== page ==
Today I’ve got a fun little recipe for you that puts frozen fish sticks to shame.
See them sulking in the freezer? That’s because they know they’ll never make it to a toasty-hot oven after you’ve tried these homemade paleo fish nuggets with super easy homemade tartar sauce.
We eat a lot of wild-caught fish, particularly salmon, cod, rockfish, and sole. Rockfish is relatively inexpensive so I use it often. I was in the mood for fried fish one night and threw together a grain-free breading that didn’t have nuts. We’re not allergic, but seriously, have you seen the price of a bag of almond flour lately? It blows my mind. And it makes me pickier about when I use that stuff.
I used arrowroot flour and combined it with some ground flax to give it some nuttiness. And because I was also in the mood for classic fried fish I didn’t get too crazy with the seasonings. I used an all-purpose salt-free blend I buy at Costco (Trader Joe’s also has a good one!) so I could control the salt content myself. I also added some dried dill. Fresh dill would be pretty amazing here, but honestly, dried did the trick.
I’m not typically a fan of tartar sauce because I don’t like commercial mayo or sweet relish. I like to control the ingredients in my condiments so I prefer making than buying tartar sauce.
For this homemade tartar sauce I used some leftover homemade mayonnaise (using avocado oil instead of olive), fresh lemon juice, stone ground mustard (dijon mustard is good too!) and some finely chopped dill pickles as a base. You could also use dill relish if you happen to have some on hand. It’ll save you a little chopping time. You COULD use sweet pickle relish, but I think we’d have to re-evaluate our relationship. Sweet pickles are no bueno in our house.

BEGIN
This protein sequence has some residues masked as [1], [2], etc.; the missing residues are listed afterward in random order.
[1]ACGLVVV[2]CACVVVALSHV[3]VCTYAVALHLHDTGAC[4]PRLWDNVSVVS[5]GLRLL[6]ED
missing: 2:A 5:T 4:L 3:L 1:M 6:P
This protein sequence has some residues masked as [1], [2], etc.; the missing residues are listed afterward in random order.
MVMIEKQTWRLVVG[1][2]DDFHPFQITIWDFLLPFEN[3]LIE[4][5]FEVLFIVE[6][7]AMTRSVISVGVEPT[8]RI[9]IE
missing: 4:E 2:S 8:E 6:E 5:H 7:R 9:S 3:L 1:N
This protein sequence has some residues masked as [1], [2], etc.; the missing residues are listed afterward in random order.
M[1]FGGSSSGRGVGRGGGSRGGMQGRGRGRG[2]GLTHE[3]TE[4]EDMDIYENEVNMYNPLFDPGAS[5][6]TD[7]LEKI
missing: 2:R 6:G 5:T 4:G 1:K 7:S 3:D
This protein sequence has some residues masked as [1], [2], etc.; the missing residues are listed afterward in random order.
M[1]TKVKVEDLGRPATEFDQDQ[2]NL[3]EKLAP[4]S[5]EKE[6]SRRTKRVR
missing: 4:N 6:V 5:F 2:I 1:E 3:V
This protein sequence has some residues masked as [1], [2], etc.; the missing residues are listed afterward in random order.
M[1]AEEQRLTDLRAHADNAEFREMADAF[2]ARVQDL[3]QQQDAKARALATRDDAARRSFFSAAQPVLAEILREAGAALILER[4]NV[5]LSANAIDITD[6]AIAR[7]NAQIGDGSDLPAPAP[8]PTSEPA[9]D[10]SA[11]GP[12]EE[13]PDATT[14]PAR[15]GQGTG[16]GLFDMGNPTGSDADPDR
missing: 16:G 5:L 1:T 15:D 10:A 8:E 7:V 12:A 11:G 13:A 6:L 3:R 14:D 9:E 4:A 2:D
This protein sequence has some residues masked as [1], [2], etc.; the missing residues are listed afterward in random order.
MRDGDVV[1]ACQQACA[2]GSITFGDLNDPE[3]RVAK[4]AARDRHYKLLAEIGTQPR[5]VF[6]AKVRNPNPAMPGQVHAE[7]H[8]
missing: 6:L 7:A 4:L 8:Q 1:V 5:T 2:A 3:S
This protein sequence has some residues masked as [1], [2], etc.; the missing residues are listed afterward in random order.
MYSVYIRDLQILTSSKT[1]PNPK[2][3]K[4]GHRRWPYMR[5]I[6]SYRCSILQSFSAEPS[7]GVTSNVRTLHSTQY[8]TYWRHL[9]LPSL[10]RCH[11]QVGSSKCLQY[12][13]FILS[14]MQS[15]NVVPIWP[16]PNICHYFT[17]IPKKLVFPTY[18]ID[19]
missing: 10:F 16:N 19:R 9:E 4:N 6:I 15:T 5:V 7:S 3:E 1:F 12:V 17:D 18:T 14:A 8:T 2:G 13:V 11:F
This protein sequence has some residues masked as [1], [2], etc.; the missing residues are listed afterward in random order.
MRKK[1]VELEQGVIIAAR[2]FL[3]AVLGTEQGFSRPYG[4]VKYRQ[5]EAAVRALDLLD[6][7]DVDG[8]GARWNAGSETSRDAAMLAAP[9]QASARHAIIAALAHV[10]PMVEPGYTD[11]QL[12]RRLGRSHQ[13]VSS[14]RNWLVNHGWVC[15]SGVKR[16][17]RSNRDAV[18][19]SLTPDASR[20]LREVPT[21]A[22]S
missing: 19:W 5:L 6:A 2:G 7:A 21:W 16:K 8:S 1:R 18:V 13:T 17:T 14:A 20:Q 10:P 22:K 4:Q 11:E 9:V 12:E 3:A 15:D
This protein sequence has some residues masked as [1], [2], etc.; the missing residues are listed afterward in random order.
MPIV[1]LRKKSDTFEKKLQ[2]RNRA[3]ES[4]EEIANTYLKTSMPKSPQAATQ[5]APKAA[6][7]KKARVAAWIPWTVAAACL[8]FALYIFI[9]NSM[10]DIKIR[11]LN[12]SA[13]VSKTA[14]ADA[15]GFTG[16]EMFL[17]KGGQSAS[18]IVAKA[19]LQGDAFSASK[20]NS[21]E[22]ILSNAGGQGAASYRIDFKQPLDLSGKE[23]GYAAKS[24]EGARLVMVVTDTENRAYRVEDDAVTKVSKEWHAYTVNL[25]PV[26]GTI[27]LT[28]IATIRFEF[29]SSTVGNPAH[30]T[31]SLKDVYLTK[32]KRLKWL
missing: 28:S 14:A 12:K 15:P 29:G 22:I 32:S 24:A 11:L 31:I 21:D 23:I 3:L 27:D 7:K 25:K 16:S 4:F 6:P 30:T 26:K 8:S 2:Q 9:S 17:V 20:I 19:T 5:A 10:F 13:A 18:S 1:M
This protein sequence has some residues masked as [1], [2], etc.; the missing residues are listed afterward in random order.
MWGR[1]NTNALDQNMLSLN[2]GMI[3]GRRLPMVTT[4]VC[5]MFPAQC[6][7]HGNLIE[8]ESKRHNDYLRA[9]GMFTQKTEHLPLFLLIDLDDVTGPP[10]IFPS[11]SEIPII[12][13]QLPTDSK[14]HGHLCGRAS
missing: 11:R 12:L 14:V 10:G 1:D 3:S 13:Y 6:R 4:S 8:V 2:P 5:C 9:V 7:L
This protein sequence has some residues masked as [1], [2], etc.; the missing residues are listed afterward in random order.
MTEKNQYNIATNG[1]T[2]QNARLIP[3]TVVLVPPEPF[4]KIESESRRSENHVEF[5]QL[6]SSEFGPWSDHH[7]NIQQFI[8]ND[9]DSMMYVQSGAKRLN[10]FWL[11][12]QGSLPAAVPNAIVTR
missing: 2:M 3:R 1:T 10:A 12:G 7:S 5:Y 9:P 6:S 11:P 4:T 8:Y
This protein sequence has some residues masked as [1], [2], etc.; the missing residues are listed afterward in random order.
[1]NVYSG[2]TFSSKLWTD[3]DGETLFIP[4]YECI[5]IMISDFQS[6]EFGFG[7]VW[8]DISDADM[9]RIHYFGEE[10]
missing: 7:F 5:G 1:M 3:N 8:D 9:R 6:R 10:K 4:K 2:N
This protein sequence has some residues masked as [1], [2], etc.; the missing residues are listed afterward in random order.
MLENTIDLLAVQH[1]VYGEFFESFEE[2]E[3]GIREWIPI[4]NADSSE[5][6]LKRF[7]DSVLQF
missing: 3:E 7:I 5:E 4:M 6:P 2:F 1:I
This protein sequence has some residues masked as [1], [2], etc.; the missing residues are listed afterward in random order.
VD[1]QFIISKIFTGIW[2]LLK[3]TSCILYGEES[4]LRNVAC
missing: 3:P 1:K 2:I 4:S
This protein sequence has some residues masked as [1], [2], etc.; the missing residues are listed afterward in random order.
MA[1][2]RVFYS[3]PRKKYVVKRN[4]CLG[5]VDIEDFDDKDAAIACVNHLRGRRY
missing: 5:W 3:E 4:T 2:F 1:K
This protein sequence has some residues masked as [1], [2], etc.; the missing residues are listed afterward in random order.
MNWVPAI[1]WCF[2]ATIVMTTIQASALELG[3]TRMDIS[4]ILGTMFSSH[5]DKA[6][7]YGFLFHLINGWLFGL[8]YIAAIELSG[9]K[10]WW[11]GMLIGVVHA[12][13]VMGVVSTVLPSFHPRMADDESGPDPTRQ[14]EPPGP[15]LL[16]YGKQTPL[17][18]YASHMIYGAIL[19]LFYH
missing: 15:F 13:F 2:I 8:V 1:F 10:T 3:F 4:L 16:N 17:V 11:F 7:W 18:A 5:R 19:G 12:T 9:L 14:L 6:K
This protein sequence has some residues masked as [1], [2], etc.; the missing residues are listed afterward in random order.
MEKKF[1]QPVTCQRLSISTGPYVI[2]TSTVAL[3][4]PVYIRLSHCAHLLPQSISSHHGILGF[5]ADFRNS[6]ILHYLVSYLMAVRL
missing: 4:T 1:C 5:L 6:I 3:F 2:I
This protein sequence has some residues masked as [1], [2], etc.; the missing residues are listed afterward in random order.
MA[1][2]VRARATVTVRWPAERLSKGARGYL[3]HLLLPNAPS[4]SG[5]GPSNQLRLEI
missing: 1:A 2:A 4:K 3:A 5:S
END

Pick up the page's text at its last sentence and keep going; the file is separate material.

Using fresh dill weed is super good in that tartar sauce recipe, too. It’s such a great recipe — totally customizable to what you like and what you have on hand! (Please just don’t use Miracle Whip. Ew.)
Also, if you don’t want to fry these fish nuggets, you can probably bake them. Frying things in a small amount of coconut oil is fantastic, though. It leaves them light, crispy, and not as greasy as when you use vegetable oil. Plus you don’t have to worry about the formation of trans-fats or the oil oxidizing.
The kiddos ate these right up and they were even good warmed up in the oven the next day for lunch! I’m willing to bet they’d freeze well, too. The homemade tartar sauce keeps for a few days in the fridge, too.
You can use these nuggets in my Fish Taco Bowls! They’d be great with that citrus crema and some Grilled Pineapple & Jalapeno Salsa — and more like the breaded baja fish tacos. Mmm.
Click “print recipe” and add this to your meal plan next week! You could also pair this with some oven french fries for a fish and chips kind of meal!
Paleo Fish Nuggets and Homemade Tartar Sauce
These homemade fish nuggets will make you wonder why you ever ate frozen fish sticks. And you'll never go back. The tartar sauce is super easy, too!
For the fish:
- 1 1/2 pounds thick, white fish, like cod or rockfish (wild-caught)
- 1 lemon
- Salt and pepper
- 3/4 cup arrowroot powder
- 1/4 cup ground flax
- 1 Tablespoon all-purpose salt-free seasoning blend
- 1/2 teaspoon dried dill
- 1 large egg
- 1/4 cup almond or coconut milk
- Heat-safe oil for frying (coconut or avocado)
- Lemon wedges, for serving
For the tartar sauce:
- 1 cup of homemade, paleo-friendly mayonnaise (see link below recipe)
- 2 large pickles, diced small
- 2 Tablespoons pickle juice
- 1 Tablespoon fresh lemon juice
- 1/2 teaspoon stone ground mustard (regular mustard is fine, too)
- 2 Tablespoons fresh parsley or chives, minced
- salt, to taste
- Cut fish into 1 1/2 inch chunks and place in a large bowl. Squeeze juice from the lemon over the fish and add a few generous pinches of salt and pepper (don't be shy). Toss it around with your hands until coated. Let it marinate for at least 15 minutes up to 2 hours.
- Combine the ingredients for the tartar sauce and chill in an air-tight container until ready to use.